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Today's final "jargon demystified" post is going to cover the basics of OneNote, that über popular and oh-so-useful (not to mention favorite) Office program for note taking. We're going to define the three most basic of OneNote features today, the ones that seem to be confusing to some of you: notebooks, sections, and pages.
A OneNote notebook is just like a regular spiral notebook: It's where you pile all your, um, notes. But unlike a regular paper notebook, you can add, move, and delete anything you want. It's very forgiving (no ripped pages, no scratched-out phone numbers of old girlfriends), and you can organize and separate your notes by sections and pages. And if you're like me, you need many notebooks—not just one.
For example, you can keep one notebook that has all your notes regarding a certain project at work, a separate notebook for team meetings, and one that is for your personal life. The notebook in OneNote is the starting point when you set off on your journey to get organized…and stay that way.
I keep track of all my Crabby Office Lady work in OneNote. I have one notebook called "Columns," one called "Blog," and another called "Other projects" (yes it's true: I do play more than one note here at Microsoft). But if I were using a regular paper notebook, I would have trouble separating all the different facets of the work I do. I mean, there would be colored tabs and sticky notes and oddly placed flags spilling out over the sides of my notebook. It would be a complete mess. That's where sections and pages come in.
Still using my OneNote notebooks as examples, each notebook can contain several sections. My "Columns" notebook contains these sections: Columns about e-mail; seasonal columns; blog posts meant to vex and generally irritate my readers (just kidding; I don't do that on purpose).
This "Columns" notebook also has a section group, a group of sections filled with ideas that all relate to each other…but still belong in a specific notebook, not in a notebook on their own.
Within each of my sections, I have pages. For example, in my columns about e-mail, I have my notes on one page about the first column I did about e-mail etiquette; another page for a post I wrote about e-mail protocols; and on another page, I have the notes I jotted down when I wrote about demystifying e-mail terms.Underneath that demystifying e-mail terms page, I created a subpage that contained all the other e-mail terms that I forgot to cover (and which you so blithely reminded me of in feedback). So the subpage was right there for me to grab when I wrote my demystifying more e-mail terms column. I can title the pages (or subpages), date them, group them, ungroup them, and even move them around.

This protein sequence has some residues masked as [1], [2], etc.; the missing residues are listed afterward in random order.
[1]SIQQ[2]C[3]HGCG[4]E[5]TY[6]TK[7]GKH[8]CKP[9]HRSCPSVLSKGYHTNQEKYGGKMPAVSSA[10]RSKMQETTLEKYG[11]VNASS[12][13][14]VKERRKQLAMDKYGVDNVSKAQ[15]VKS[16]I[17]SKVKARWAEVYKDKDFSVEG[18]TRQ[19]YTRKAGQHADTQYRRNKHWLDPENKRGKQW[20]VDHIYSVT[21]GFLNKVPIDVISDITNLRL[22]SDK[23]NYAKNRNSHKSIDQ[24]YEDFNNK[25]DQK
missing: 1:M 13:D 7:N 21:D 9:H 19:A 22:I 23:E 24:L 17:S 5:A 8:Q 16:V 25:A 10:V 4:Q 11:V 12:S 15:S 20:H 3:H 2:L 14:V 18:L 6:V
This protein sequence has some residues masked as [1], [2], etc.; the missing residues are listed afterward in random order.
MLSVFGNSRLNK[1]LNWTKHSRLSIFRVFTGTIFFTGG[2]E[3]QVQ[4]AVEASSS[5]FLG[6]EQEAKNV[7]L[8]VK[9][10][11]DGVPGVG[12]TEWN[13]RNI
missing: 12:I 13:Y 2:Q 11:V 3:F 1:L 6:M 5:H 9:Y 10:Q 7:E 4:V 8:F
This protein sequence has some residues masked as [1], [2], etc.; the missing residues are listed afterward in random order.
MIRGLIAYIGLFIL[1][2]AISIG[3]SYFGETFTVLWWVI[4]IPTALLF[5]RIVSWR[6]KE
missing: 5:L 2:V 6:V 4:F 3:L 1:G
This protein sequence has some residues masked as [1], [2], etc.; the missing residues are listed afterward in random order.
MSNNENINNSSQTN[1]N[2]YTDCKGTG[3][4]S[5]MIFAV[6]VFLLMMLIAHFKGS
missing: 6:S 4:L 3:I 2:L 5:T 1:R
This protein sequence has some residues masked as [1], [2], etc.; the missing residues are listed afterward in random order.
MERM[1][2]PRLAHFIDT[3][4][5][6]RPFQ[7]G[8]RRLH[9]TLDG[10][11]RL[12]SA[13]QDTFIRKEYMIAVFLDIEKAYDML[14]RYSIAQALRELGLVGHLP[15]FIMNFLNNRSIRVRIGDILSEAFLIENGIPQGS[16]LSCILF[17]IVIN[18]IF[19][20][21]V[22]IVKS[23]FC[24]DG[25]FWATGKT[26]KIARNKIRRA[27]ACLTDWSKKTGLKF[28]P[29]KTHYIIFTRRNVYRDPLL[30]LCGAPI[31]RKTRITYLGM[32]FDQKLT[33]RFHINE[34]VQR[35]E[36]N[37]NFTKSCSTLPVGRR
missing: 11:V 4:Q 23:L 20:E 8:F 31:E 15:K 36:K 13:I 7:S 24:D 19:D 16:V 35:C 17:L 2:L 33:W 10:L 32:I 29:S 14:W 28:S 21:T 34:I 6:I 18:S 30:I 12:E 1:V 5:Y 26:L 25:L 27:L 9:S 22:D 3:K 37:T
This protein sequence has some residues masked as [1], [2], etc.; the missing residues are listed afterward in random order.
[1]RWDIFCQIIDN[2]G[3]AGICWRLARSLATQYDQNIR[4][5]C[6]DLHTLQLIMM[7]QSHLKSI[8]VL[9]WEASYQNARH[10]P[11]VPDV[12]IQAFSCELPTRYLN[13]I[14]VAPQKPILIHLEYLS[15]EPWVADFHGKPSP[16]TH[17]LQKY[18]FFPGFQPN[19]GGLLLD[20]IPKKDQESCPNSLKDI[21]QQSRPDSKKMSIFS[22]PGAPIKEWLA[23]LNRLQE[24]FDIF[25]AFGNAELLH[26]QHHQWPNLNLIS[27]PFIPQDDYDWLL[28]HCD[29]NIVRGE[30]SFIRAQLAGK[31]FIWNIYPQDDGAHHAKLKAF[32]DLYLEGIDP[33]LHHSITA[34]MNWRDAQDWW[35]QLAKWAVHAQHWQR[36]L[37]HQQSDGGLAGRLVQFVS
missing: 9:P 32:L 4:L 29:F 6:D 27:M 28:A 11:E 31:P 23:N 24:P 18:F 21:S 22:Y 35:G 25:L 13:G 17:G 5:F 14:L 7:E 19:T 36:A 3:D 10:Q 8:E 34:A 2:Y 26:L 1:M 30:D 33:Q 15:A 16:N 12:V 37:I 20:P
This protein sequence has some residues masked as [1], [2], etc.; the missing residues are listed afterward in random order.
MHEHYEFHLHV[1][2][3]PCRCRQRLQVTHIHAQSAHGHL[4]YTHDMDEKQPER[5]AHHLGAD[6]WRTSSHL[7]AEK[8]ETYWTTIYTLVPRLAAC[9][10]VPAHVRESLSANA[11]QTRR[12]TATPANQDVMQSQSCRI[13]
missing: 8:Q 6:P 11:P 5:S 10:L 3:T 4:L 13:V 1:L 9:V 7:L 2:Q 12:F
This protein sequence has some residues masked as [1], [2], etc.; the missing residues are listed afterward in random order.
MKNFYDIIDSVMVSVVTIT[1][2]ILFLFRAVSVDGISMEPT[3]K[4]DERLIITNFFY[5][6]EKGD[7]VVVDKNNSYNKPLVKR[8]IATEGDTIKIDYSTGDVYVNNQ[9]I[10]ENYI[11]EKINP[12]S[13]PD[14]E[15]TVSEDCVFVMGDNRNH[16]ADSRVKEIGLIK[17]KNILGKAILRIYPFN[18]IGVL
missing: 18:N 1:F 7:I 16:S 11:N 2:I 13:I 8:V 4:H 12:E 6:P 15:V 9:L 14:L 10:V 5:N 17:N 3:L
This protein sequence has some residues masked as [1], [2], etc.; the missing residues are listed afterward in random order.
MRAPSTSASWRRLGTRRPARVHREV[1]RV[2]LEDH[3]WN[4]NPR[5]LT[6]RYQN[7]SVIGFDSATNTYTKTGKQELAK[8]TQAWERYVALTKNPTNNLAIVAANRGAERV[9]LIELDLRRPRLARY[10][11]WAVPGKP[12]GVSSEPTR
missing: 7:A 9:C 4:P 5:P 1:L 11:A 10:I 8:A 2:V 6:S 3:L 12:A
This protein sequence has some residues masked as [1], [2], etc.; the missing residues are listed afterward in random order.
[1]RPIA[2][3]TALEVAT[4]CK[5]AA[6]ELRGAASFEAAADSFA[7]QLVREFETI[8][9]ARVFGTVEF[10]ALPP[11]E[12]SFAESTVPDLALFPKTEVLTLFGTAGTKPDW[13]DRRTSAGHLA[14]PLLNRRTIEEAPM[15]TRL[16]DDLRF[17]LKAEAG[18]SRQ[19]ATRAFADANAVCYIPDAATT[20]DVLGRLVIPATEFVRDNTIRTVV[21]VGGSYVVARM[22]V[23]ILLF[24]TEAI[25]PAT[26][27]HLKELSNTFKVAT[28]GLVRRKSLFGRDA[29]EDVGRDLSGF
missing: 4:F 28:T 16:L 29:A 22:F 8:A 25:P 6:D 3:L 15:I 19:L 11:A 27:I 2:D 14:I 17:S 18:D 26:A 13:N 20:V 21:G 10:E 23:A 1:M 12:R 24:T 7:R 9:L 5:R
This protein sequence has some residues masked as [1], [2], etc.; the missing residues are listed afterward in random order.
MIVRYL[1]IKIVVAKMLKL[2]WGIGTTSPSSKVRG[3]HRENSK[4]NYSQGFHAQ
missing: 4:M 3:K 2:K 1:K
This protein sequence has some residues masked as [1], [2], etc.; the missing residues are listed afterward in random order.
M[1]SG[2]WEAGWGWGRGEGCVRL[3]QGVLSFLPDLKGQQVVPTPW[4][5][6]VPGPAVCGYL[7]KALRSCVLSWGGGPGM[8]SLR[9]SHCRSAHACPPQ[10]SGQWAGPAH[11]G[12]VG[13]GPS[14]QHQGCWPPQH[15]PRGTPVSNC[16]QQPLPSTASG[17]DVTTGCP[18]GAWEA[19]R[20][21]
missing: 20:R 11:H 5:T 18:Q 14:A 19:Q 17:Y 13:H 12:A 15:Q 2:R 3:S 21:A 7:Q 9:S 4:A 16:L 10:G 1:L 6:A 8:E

There is virtually no end to how I can arrange my pages within the sections within the notebooks of my little OneNote. (I'm quite fond of this program—can you tell?)
Not finding the help you need from the various channels you've tried? Microsoft Answers is where you're most likely to solve your nagging problem.
When working in a reviewed Word document, screen tip labels are constantly popping up when the cursor hovers briefly over a comment. I turned ScreenTips off in Word Options, to no avail. Please tell me how to get rid of this truly annoying feature.
@Gerry: I believe what you're referring to are not ScreenTips but "Document tooltips." To turn those off in Word 2010:
In Word 2010: Click File > Options > Display. Under "Page display options" deselect "Show document tooltips on hover"
In Word 2007, same thing but instead of File, click the Office button.
Does that do the trick? Do I rock or do I not (be honest; I can take it)
So the subpage was right there.
This was helpful to see how someone else uses Onenote I am not so in love with it because I have to transfer everything to my word file to prepare my essays. I find it awkward to make 2 different boxes refer to eachother with and arrow for example and when I add something else the reference image gets shifted and loses its place.
@ malassis : Elaborate? "Right there"?
I think you can do much better than this discription. How about some screen shots. I mean something you can provide other that a thousand other text descriptions on the net.
Case in point. Your discriptions of Sections does not do justice to Section Group (subsections) explanation.
Perhaps someone in the OneNote blog might be a novelist (reticent) or get a friend who is... then explain how OneNote can help write their next great novel. A lot of future potential in this program.